Month: February 2012

Fields of frost – Éclairs au chocolat, presque comme chez Fauchon

[Chocolate eclairs, almost like Fauchon’s]

When trees are shaped like hearts; and breakfast means just-brewed coffee slash bike ride slash jonchée eaten as soon as I’ve taken my gum boots off.

And we run barefoot in fields of frost. And the grass glows to the moonlight in a way only gems can. With la grande ourse [the great bear] and a feral cat as our only companions for this aimless journey.

We breathe the cold air and feel alive. We kiss and feel warmer. It’s the very instant that matters.

Yes, at times, it’s ok to loose track. Of time, of purpose…
Days are long. And nights too.

Crossing off to-dos like there is no tomorrow, because, after all, holidays are made of no-tomorrows.

Today, we made éclairs, à la Fauchon. It was fun, and messy. The kitchen ended up looking à la Fauchon too. Stripped with white and black fondants.

It’s fine, really. It is.

We licked our fingers. And ate an éclair, of the à la minute kind. Then scrubbed the counter until it no longer felt sticky. Just our mouths did. And that is a good sign, by all accounts.

Éclairs au chocolat
Inspired by Fauchon.

If you can make choux paste and crème pâtissière, then it really all gets down to glazing an éclair with fondant, then piping straight lines of a coloured fondant. This can be made with either a piping bag or a paper cornet (the latter being my favourite, some things will never change, trust me).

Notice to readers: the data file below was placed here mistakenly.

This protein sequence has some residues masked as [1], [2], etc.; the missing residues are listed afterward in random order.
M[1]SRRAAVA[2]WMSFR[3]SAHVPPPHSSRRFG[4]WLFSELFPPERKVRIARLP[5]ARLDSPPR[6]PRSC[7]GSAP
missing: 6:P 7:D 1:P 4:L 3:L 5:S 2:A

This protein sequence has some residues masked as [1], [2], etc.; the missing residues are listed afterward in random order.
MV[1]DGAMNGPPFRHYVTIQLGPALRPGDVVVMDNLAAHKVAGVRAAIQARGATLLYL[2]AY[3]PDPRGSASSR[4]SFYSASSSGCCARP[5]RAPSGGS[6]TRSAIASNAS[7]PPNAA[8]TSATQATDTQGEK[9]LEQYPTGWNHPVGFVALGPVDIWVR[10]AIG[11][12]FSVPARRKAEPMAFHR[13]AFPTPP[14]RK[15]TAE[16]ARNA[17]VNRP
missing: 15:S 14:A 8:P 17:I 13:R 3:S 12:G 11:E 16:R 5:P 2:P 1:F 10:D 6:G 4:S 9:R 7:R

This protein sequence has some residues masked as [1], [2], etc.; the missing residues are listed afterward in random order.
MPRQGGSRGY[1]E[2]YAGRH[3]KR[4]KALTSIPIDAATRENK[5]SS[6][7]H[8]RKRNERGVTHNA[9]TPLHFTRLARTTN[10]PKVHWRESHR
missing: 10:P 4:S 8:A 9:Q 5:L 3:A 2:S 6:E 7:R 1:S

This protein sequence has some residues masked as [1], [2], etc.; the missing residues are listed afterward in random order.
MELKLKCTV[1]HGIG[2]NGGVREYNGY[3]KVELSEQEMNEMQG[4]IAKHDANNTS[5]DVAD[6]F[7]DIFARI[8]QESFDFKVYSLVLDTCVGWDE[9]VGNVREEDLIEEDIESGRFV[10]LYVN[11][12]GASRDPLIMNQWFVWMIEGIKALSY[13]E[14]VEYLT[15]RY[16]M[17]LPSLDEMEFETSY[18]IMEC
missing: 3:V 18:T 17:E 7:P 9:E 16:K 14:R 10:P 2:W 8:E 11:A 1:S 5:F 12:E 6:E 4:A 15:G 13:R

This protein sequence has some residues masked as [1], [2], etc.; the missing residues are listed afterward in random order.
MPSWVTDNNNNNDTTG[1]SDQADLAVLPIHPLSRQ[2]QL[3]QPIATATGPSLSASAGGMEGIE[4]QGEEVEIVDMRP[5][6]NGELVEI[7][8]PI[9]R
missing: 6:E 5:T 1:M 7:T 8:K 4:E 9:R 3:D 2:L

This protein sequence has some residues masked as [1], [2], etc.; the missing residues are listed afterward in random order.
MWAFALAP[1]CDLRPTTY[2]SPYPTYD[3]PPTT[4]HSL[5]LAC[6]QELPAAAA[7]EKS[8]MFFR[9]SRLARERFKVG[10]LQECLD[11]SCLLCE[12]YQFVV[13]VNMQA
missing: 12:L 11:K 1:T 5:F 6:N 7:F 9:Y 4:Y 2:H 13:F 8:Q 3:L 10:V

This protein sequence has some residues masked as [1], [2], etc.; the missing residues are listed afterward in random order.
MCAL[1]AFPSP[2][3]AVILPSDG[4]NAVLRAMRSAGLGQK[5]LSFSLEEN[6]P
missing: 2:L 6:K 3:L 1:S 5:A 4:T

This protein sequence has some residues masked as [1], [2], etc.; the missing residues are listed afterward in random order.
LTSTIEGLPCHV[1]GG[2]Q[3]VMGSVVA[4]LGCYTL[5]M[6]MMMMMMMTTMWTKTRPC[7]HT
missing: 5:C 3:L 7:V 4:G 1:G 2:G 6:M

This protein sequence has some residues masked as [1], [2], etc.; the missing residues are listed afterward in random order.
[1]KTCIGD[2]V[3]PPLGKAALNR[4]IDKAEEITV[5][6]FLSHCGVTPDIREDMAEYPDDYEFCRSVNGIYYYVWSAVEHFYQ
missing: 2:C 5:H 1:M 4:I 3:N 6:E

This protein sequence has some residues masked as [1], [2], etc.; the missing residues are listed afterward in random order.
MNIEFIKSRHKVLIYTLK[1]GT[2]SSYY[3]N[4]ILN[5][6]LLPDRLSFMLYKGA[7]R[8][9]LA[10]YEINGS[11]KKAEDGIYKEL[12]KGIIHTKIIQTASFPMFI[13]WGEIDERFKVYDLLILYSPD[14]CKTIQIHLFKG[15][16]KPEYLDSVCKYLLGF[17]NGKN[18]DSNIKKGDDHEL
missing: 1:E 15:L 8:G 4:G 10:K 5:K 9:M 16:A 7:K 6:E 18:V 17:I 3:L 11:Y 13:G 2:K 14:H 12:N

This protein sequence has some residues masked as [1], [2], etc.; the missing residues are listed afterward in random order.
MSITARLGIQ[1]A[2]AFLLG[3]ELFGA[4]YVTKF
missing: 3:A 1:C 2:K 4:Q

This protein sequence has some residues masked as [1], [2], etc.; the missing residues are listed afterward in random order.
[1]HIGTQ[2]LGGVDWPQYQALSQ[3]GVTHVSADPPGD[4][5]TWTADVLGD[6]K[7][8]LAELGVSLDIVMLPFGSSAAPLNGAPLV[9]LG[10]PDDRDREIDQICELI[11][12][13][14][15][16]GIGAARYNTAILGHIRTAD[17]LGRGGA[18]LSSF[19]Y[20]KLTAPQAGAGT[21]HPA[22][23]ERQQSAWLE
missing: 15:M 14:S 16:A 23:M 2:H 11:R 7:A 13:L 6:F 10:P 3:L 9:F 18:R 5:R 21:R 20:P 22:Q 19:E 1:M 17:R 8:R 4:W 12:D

The only trick to know is to make sure both fondant have the same temperature and texture.
For the chocolate fondant, I simply added a bit of cacao powder until it looked dark enough. Then mixed in 30°B syrup until the texture seemed just right.

I guess it’s a bit of a trial and error at first. But it’s ok. We love sticky fingers around here.

And since I’m at it, fondant is a kind of crystallised sugar that can be found in fancy shops. In case it’s nowhere to be found, try mixing icing sugar and a tiny bit of water…

Both the choux paste and crème pâtissière can be made in advance. Since the paste is frozen, you can make it up to a week before. And the cream can stay in the fridge for a couple of days.
However, once the éclairs are filled, they’re best eaten in the day.

Éclairs au chocolat

makes 12 éclair
for the choux paste
one recipe of choux paste
one egg
, for eggwash
butter, to grease the baking tray

Make the choux paste according to the recipe.
Pipe it onto a baking tray lined with baking paper into logs using a 15mm nozzle; then freeze. Cut into 13cm-long éclairs and arrange on a buttered tray. And bake until golden brown (tips on how to bake choux paste here).

for the crème pâtissière

250g milk
100g cream
2 egg yolks
30g caster sugar
15g cornflour
100g dark chocolate

Bring the milk and cream to the boil. In a bowl, mix the egg yolks with the sugar and cornflour. Pour the boiling liquids over the yolks, whisking as you go. Then place back into the pan and cook – whisking at all times – until boiling.
Transfer to a bowl and add the chocolate. Handblend and clingfilm to the touch. Chill.

Using a small nozzle, fill the eclairs. And set aside.

for the glaze
cacao powder
30°B syrup
(100g caster sugar + 100g water, brought to the boil, then chilled)

Melt the fondant over a bain-marie or in the microwave. Divide into two heatproof bowls. Add cacao powder to colour one of the batches into a dark brown fondant.

Reheat both fondant over a bain-marie or in the microwave, until it reaches 30-35°C. Adding a little syrup to make it runny enough. Then using a small spatula or your finger, glaze the top of the éclair.
Immediately pipe straight lines of dark fondant, making sure the tip of your bag or cornet is cut small enough (perhaps 2mm, the fondant will spread). Then run your finger along the éclair to clean up it sides and twirl the end of the piped lines.